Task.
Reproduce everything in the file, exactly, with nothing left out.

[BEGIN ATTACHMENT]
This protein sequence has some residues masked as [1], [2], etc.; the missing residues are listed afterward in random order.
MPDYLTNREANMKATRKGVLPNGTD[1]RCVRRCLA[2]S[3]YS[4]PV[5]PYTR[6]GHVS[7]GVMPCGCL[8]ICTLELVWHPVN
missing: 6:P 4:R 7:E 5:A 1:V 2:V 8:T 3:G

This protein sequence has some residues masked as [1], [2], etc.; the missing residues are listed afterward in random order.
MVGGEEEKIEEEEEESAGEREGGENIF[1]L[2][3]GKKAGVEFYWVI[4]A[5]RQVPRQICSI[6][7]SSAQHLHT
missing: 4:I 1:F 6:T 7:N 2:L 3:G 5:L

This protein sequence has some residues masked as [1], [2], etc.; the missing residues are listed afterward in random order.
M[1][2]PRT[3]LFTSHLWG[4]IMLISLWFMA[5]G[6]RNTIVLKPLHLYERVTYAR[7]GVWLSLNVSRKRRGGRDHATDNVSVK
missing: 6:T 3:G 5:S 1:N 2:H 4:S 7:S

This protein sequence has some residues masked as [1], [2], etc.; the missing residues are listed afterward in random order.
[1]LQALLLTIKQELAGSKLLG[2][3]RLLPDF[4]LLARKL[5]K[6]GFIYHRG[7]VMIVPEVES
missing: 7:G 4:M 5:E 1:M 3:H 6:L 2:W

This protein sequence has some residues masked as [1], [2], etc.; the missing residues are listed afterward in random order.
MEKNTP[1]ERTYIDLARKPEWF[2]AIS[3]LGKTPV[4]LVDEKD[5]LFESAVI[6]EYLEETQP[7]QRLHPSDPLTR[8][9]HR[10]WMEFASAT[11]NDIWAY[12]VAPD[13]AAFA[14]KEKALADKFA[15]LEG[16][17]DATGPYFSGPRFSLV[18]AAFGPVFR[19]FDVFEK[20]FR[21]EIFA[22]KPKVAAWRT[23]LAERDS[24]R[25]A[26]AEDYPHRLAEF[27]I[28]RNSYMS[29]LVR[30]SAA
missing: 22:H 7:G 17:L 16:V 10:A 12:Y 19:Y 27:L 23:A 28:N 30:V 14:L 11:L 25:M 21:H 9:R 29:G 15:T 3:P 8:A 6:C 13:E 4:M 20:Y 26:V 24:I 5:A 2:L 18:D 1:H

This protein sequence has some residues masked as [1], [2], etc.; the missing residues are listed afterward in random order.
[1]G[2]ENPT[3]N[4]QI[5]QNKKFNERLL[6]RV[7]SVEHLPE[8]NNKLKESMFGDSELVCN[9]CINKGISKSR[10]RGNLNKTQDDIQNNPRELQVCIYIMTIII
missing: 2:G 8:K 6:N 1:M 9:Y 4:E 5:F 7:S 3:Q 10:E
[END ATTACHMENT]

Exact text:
This protein sequence has some residues masked as [1], [2], etc.; the missing residues are listed afterward in random order.
MPDYLTNREANMKATRKGVLPNGTD[1]RCVRRCLA[2]S[3]YS[4]PV[5]PYTR[6]GHVS[7]GVMPCGCL[8]ICTLELVWHPVN
missing: 6:P 4:R 7:E 5:A 1:V 2:V 8:T 3:G

This protein sequence has some residues masked as [1], [2], etc.; the missing residues are listed afterward in random order.
MVGGEEEKIEEEEEESAGEREGGENIF[1]L[2][3]GKKAGVEFYWVI[4]A[5]RQVPRQICSI[6][7]SSAQHLHT
missing: 4:I 1:F 6:T 7:N 2:L 3:G 5:L

This protein sequence has some residues masked as [1], [2], etc.; the missing residues are listed afterward in random order.
M[1][2]PRT[3]LFTSHLWG[4]IMLISLWFMA[5]G[6]RNTIVLKPLHLYERVTYAR[7]GVWLSLNVSRKRRGGRDHATDNVSVK
missing: 6:T 3:G 5:S 1:N 2:H 4:S 7:S

This protein sequence has some residues masked as [1], [2], etc.; the missing residues are listed afterward in random order.
[1]LQALLLTIKQELAGSKLLG[2][3]RLLPDF[4]LLARKL[5]K[6]GFIYHRG[7]VMIVPEVES
missing: 7:G 4:M 5:E 1:M 3:H 6:L 2:W

This protein sequence has some residues masked as [1], [2], etc.; the missing residues are listed afterward in random order.
MEKNTP[1]ERTYIDLARKPEWF[2]AIS[3]LGKTPV[4]LVDEKD[5]LFESAVI[6]EYLEETQP[7]QRLHPSDPLTR[8][9]HR[10]WMEFASAT[11]NDIWAY[12]VAPD[13]AAFA[14]KEKALADKFA[15]LEG[16][17]DATGPYFSGPRFSLV[18]AAFGPVFR[19]FDVFEK[20]FR[21]EIFA[22]KPKVAAWRT[23]LAERDS[24]R[25]A[26]AEDYPHRLAEF[27]I[28]RNSYMS[29]LVR[30]SAA
missing: 22:H 7:G 17:L 16:V 10:A 12:Y 19:Y 27:L 23:A 28:N 30:V 14:L 11:L 25:M 21:H 9:R 29:G 15:T 3:P 8:A 6:C 13:E 4:M 20:Y 26:V 24:I 5:A 2:L 18:D 1:H

This protein sequence has some residues masked as [1], [2], etc.; the missing residues are listed afterward in random order.
[1]G[2]ENPT[3]N[4]QI[5]QNKKFNERLL[6]RV[7]SVEHLPE[8]NNKLKESMFGDSELVCN[9]CINKGISKSR[10]RGNLNKTQDDIQNNPRELQVCIYIMTIII
missing: 2:G 8:K 6:N 1:M 9:Y 4:E 5:F 7:S 3:Q 10:E